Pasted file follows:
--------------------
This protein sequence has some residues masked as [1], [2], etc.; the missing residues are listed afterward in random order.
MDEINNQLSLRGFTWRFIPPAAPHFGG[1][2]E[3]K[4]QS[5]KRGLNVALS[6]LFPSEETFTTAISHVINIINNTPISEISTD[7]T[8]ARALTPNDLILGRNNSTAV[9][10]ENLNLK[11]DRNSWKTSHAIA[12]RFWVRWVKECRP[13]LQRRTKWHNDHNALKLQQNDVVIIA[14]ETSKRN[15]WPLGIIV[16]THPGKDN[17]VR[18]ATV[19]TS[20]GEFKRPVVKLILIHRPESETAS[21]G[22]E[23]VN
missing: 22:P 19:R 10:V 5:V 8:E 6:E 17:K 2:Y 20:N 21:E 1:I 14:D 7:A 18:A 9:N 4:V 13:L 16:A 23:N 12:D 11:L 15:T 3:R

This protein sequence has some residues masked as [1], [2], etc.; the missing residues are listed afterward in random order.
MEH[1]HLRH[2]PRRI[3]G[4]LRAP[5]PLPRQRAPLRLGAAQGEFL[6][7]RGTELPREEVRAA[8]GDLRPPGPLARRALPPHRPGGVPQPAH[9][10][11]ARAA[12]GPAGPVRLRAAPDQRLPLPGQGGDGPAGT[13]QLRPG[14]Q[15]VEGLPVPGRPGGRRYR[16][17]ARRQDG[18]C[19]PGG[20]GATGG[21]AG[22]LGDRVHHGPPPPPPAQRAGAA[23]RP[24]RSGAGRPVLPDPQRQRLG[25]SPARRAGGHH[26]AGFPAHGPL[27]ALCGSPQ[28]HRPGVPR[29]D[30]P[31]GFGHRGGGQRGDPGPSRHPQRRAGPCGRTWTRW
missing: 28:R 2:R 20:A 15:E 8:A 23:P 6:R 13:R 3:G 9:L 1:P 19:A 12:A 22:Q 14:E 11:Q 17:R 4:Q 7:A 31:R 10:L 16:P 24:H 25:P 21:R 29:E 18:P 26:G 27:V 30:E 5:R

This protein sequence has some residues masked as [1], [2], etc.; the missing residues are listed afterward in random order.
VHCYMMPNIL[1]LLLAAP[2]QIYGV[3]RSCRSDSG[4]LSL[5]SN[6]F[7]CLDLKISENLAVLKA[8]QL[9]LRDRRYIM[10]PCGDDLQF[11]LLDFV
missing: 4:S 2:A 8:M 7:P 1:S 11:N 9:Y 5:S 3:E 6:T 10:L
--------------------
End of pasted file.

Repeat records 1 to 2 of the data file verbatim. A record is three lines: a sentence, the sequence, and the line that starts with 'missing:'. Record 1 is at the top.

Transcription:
This protein sequence has some residues masked as [1], [2], etc.; the missing residues are listed afterward in random order.
MDEINNQLSLRGFTWRFIPPAAPHFGG[1][2]E[3]K[4]QS[5]KRGLNVALS[6]LFPSEETFTTAISHVINIINNTPISEISTD[7]T[8]ARALTPNDLILGRNNSTAV[9][10]ENLNLK[11]DRNSWKTSHAIA[12]RFWVRWVKECRP[13]LQRRTKWHNDHNALKLQQNDVVIIA[14]ETSKRN[15]WPLGIIV[16]THPGKDN[17]VR[18]ATV[19]TS[20]GEFKRPVVKLILIHRPESETAS[21]G[22]E[23]VN
missing: 22:P 19:R 10:V 5:V 8:E 6:E 17:K 2:Y 20:N 21:E 1:I 14:D 7:A 18:A 9:N 4:V 13:L 16:A 23:N 12:D 11:L 15:T 3:R

This protein sequence has some residues masked as [1], [2], etc.; the missing residues are listed afterward in random order.
MEH[1]HLRH[2]PRRI[3]G[4]LRAP[5]PLPRQRAPLRLGAAQGEFL[6][7]RGTELPREEVRAA[8]GDLRPPGPLARRALPPHRPGGVPQPAH[9][10][11]ARAA[12]GPAGPVRLRAAPDQRLPLPGQGGDGPAGT[13]QLRPG[14]Q[15]VEGLPVPGRPGGRRYR[16][17]ARRQDG[18]C[19]PGG[20]GATGG[21]AG[22]LGDRVHHGPPPPPPAQRAGAA[23]RP[24]RSGAGRPVLPDPQRQRLG[25]SPARRAGGHH[26]AGFPAHGPL[27]ALCGSPQ[28]HRPGVPR[29]D[30]P[31]GFGHRGGGQRGDPGPSRHPQRRAGPCGRTWTRW
missing: 28:R 2:R 20:A 15:E 8:A 23:P 6:R 13:R 3:G 9:L 1:P 19:A 12:A 22:Q 14:E 11:Q 17:R 4:Q 7:A 31:R 10:L 16:P 24:H 25:P 21:R 29:E 18:P 26:G 27:V 30:E 5:R